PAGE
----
Déjà vu arrived along with Wo Hing General Store's poached yellow-feather chicken and ginger-scallion relish ($18). A breed with slimmer breasts, fuller flavor, and saffron-colored skin, the chicken was hacked into pieces and poached just until the red at the center of the bone began to fade and the meat had cooked to a marshmallow-like tenderness — and then served room temperature. But the dish didn’t echo memories of ABC’s Hoi Nam chicken or a hundred other poached chickens I’d eaten in Cantonese restaurants. Instead, I flashed back to my first order of caramel-sauce catfish at Slanted Door, where an architect named Charles Phan was introducing diners who wouldn’t dare park their Beamers on Larkin Street to the sparkle and herbaceousness of southern Vietnamese cuisine, cooked with the most sustainable meat and local produce he could find.
Phan's newest restaurant — located on the site of his first — reflects everything he's learned since 1995, only now the Chinese-Vietnamese restaurateur is working with Cantonese home cooking. With the chicken came a glass of Natural Process Alliance's sherry-like "orange" pinot gris-sauvignon blanc blend off Chaylee Priete's list of natural wines, as well as a catfish steamed with a ginger-inflected black-bean sauce ($20) that had the same muted, elegant kick as the gin in one of Brooke Arthur's dry sherry cocktails I'd drunk before the waiters ferried out the dumplings and stir-fried long beans that began the meal.
The cuisine may be different, but Phan's vision is familiar, refined over the course of 16 years and a half-dozen restaurants: smart cocktails, fascinating wine and tea lists, and an aesthetic with the cool polish of a Brancusi sculpture. Slanted Door's celadon walls are now a rich gray, and half of the tables on the main level have been replaced with a black, stool-free bar. The quirky, curvy lines favored by 1990s designers were straightened out and ornamented with reclaimed pieces: The wood tables come from a bowling alley, and if the diagonal stripes on the glass partitions on the mezzanine look familiar, that's because you used to stare at them on bus shelters.
For all Phan's success, Wo Hing is a risky venture, and based on my three visits, one that doesn't always succeed. It's one thing to introduce high-end Vietnamese food to a city with a tiny Vietnamese American community. It's another to serve a dish like scrambled eggs ($11) — a great cumulous cloud of them, the color of turmeric and studded with fried pork belly and scallions — to diners who grew up eating the dish on a lazy Tuesday night.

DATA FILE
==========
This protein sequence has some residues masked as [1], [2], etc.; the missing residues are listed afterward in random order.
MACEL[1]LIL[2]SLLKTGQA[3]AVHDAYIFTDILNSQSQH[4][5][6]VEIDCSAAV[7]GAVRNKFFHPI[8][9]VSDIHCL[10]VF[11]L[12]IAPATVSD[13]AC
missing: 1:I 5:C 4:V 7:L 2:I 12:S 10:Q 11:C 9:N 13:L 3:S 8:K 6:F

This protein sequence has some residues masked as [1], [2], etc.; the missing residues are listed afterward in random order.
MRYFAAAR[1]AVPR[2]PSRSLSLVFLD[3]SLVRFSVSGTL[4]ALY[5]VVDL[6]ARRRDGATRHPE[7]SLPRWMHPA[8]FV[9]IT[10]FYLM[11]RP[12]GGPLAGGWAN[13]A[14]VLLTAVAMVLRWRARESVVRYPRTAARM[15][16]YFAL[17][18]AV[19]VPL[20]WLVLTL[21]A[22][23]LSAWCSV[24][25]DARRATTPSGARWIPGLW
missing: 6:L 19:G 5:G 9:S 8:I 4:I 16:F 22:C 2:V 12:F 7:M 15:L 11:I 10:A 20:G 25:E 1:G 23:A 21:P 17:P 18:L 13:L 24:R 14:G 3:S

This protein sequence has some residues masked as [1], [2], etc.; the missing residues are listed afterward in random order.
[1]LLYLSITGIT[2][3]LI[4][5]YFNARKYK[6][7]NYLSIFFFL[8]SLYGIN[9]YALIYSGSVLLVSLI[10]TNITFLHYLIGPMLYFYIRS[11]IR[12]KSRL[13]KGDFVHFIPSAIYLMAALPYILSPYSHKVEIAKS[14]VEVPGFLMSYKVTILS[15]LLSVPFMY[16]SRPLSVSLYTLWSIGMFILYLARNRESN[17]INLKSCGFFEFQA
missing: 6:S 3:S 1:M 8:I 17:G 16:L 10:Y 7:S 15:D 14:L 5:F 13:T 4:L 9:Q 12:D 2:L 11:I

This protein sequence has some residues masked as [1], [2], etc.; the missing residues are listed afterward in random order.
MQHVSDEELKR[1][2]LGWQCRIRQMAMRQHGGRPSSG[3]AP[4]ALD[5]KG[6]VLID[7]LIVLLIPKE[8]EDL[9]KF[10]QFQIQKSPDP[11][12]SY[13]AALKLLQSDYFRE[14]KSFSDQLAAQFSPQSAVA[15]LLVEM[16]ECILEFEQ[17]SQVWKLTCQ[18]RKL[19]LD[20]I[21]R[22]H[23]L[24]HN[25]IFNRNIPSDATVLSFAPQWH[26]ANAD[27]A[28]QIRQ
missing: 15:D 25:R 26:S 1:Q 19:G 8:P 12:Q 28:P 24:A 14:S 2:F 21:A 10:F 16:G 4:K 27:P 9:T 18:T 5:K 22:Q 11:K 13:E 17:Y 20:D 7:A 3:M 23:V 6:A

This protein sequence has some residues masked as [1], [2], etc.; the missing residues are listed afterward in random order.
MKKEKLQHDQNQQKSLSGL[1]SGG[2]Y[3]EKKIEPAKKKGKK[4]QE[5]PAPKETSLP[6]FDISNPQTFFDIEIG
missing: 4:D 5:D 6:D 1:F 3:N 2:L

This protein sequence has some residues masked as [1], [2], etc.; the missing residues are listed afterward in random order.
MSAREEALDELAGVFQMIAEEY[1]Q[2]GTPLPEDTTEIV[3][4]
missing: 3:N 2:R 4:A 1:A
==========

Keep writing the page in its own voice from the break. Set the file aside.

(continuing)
Then again, why not? Seeing as how one-fifth of San Franciscans are Chinese American, and Cantonese food has been at the heart of the city's culinary culture for 150 years, it strikes me as odd that no local restaurateurs have done what Phan is attempting with Wo Hing. You can order countless $388 banquets — overstuffed with abalone and lobster, rife with shark's fin and sea cucumber — but no one else is upscaling grandma staples like steamed pork patty with salted fish ($13) for the same audience that searches out Fatted Calf's meatloaf and Locanda's rigatoni alla carbonara.
Our intimate familiarity with those dishes is what can make Wo Hing's mastery so appealing. Order the stir-fried wheat noodles with pork ($14), and it's not the newness of the flavors that draws you in, it's the texture of the flat, sinuous wheat noodles, which have a surprising bite, as if Michael Tusk sent over a couple of pounds of his best fettuccine for Phan's cooks to stir-fry. And there is an unfamiliar note of star anise to the chopped pork filling of Wo Hing's Shanghai soup dumplings ($13), but it's the supple skins and precise, pinched whorls at the top that you really notice. Some of the vegetable sides ($8) — the long beans, the gai lan — are left too raw, as if they belong on salads, but then comes a simple dish like the baby bok choy, thumbnail-sized clusters of leaves sauteed with a deep mushroom stock and even a little smoky wok breath.
The simplicity and familiarity of the dishes mean the chefs are dancing on a tightrope of expectations, and on my first two visits they fell almost as often as they pirouetted. Gummy ha gau ($8), diffidently seasoned ma po tofu ($13), half-hearted fried squid, and grainy, pallid Westlake beef jook ($16) didn't do Phan's mission any favors. (Even a less gritty rice porridge with gorgeous flavors — slow-roasted pork and a brawny chicken stock — raised the question: Why are there so many jooks on Wo Hing's menu? They don't fit in.) The desserts, from a sticky-gritty black sesame mochi to an ube tart that barely improved on mashed potatoes, were uniformly awful. And I still prefer the $5.50 steamed pork patty from Top's Cafe in Portola to Wo Hing's $13 version, even with its hand-chopped, sustainably raised pork and house-salted fish. You're only allowed to scale up grandma cooking if the results turn out significantly better.
Still, the kitchen grew more assured with every visit, and the subtle creativity behind the dishes began to show through. It may have been the yuba salad ($10) that cemented my respect for what Phan is doing here, the strips of spongy tofu skin tossed with tiny mushrooms and pickled shallots, or his lamb skewers with silk route spices ($13), succulent strips of lamb dusted with a quarter of the spice Beijing's street stalls use but grilled far more surely. By the third visit, Phan's rewriting of San Francisco's second great cuisine in the language of Californian bistros won me over. I think it was probably Wo Hing's Sichuan red-braised lamb ($22) that did it, slices of meat bathed in a sauce alive with black peppercorn, anise, and Sichuan peppercorns, accompanied with cubes of daikon that had become velvety in the braise. Grandma may have created the original dish, but the chef's hand was apparent, too.